Netflix review: Arrested Development Series 4 Episode 2
Andrew Jones | On 28, May 2013
Borderline Personalities brings in Arrested Development’s well known political slant to Season Four. No longer related to the Bush administration, Season Four opts for a look at US immigration and George Sr.’s wranglings to build a wall on the border of America and Mexico, conveniently situated on land owned by his twin brother, Oscar.
George buys the land and pretends to help Oscar out with his hippy commune – featuring a struck-off doctor (Mad Men’s John Slattery), silent type Mary Lynn Rajskub and a nice cameo from Community creator Dan Harmon – before taking charge in a grand scheme to sell lemonade for thousands of dollars to thirsty CEOs.
For a second episode, Borderline Personalities avoids so much of the previous episode’s story lines, only intertwining a few times with explanations for one of episode one’s shocking revelations, while throwing more twists in the puzzle – a puzzle that is but a blur at this point.
Mostly focussed on Lucille and George’s relationship, and that of George and Oscar, it’s a slow episode without much drive to it and then, all of a sudden, it ends – because, like Michael, George Senior has another episode in the season to fill things out. This feels more like a prologue to that episode rather than a story in itself. The in-flight magazine schtick from the previous episode and references to Google are the only recurring jokes, while Seth Rogen and Kristen Wiig as young Lucille and George are shown up by Tambor and Walter’s performances as the vile, insular couple. Hold a candle? Sir, they don’t get within a five mile radius of this candle.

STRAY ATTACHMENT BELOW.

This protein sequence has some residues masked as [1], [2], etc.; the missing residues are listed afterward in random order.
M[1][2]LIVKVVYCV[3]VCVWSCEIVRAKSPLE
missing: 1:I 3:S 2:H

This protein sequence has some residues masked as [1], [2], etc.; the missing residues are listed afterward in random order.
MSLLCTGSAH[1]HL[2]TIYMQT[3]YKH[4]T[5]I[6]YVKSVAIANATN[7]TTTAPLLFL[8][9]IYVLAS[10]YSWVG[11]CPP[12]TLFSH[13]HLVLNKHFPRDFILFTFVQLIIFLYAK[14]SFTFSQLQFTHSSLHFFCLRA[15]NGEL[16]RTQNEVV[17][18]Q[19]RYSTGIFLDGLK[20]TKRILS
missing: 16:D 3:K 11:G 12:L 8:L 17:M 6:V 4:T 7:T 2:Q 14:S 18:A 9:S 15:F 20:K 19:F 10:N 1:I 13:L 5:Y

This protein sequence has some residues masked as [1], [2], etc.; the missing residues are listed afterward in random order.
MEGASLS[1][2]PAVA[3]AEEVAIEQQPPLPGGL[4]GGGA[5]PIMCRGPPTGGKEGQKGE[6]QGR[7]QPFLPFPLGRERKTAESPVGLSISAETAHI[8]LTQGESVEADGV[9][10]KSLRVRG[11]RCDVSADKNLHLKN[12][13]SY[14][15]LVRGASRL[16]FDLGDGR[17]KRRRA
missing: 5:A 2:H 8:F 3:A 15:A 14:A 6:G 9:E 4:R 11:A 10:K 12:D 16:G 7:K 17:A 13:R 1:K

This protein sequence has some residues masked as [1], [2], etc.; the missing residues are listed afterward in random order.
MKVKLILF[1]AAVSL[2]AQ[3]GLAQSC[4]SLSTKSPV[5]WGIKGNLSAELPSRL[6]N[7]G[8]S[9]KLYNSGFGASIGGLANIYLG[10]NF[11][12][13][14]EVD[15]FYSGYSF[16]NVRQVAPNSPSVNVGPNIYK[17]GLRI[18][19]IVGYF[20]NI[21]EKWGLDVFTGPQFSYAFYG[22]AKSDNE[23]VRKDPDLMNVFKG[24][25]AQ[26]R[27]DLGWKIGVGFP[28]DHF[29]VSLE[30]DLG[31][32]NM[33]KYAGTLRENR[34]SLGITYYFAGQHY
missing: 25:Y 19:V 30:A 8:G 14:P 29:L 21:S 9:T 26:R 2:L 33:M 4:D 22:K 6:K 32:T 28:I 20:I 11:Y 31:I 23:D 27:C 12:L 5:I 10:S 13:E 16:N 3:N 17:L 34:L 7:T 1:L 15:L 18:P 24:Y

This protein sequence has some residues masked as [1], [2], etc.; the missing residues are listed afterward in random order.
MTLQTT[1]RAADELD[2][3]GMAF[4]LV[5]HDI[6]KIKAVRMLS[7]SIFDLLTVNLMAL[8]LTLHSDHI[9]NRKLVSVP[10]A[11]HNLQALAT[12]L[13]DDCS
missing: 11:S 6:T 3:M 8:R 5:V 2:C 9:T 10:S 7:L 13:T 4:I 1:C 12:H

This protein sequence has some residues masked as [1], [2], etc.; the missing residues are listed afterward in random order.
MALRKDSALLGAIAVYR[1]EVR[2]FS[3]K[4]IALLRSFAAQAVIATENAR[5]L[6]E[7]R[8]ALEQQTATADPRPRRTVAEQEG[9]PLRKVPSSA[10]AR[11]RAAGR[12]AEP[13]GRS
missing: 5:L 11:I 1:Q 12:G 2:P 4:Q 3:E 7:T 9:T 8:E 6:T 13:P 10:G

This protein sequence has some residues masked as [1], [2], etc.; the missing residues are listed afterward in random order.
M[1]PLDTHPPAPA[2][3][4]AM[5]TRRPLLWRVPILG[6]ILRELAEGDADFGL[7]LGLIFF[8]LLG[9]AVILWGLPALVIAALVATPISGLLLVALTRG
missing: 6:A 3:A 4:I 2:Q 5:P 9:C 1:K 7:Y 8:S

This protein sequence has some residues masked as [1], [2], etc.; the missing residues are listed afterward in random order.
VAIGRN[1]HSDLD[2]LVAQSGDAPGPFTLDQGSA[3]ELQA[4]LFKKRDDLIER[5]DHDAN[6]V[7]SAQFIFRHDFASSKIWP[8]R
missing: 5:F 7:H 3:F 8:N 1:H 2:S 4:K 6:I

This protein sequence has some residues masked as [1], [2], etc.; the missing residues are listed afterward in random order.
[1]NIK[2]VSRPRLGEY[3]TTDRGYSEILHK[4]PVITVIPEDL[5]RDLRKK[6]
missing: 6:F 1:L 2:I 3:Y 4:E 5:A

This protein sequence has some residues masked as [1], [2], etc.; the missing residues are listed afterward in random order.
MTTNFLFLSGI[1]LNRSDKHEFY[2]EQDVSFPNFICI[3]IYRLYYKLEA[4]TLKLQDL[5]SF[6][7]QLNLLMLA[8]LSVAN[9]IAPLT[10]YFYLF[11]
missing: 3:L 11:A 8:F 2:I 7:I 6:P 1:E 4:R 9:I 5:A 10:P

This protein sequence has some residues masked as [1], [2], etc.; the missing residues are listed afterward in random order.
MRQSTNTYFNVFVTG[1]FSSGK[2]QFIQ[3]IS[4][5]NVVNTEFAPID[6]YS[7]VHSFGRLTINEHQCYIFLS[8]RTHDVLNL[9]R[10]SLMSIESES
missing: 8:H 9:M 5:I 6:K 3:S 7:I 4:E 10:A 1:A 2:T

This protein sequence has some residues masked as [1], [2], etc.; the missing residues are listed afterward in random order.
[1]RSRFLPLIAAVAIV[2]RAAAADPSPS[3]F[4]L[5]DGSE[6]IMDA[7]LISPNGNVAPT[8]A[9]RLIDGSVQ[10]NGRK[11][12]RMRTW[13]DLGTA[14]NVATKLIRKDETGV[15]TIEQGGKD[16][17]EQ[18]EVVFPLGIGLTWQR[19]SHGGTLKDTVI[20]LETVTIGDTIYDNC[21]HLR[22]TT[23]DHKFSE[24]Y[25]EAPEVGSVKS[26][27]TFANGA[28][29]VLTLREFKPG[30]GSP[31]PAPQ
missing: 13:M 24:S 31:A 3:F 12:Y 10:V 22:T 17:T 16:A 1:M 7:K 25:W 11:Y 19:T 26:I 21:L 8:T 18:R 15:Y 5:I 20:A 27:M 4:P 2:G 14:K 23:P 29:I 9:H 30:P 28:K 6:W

Ultimately, the episode is a deathly dull one. Despite the occasional jolt of overly cartoony folk, it feels like a jump in the wrong direction for a show that always gave human qualities to its outlandish characters. George Sr. has no qualms spending time with these people and that feels so unlike him. Sure, he’s just making money until he can sell the land and destroy their lifestyle but how deep he gets into this community is very un-George-esque.
That’s why this instalment just doesn’t work. If any of the series’ episodes feel like a lead-up to a feature film, it’s this: nothing is resolved nor as enjoyable as it should be. It’s weightless and, worst of all, tedious; plots begin but don’t conclude and jokes are left along the way for the sake of the plot.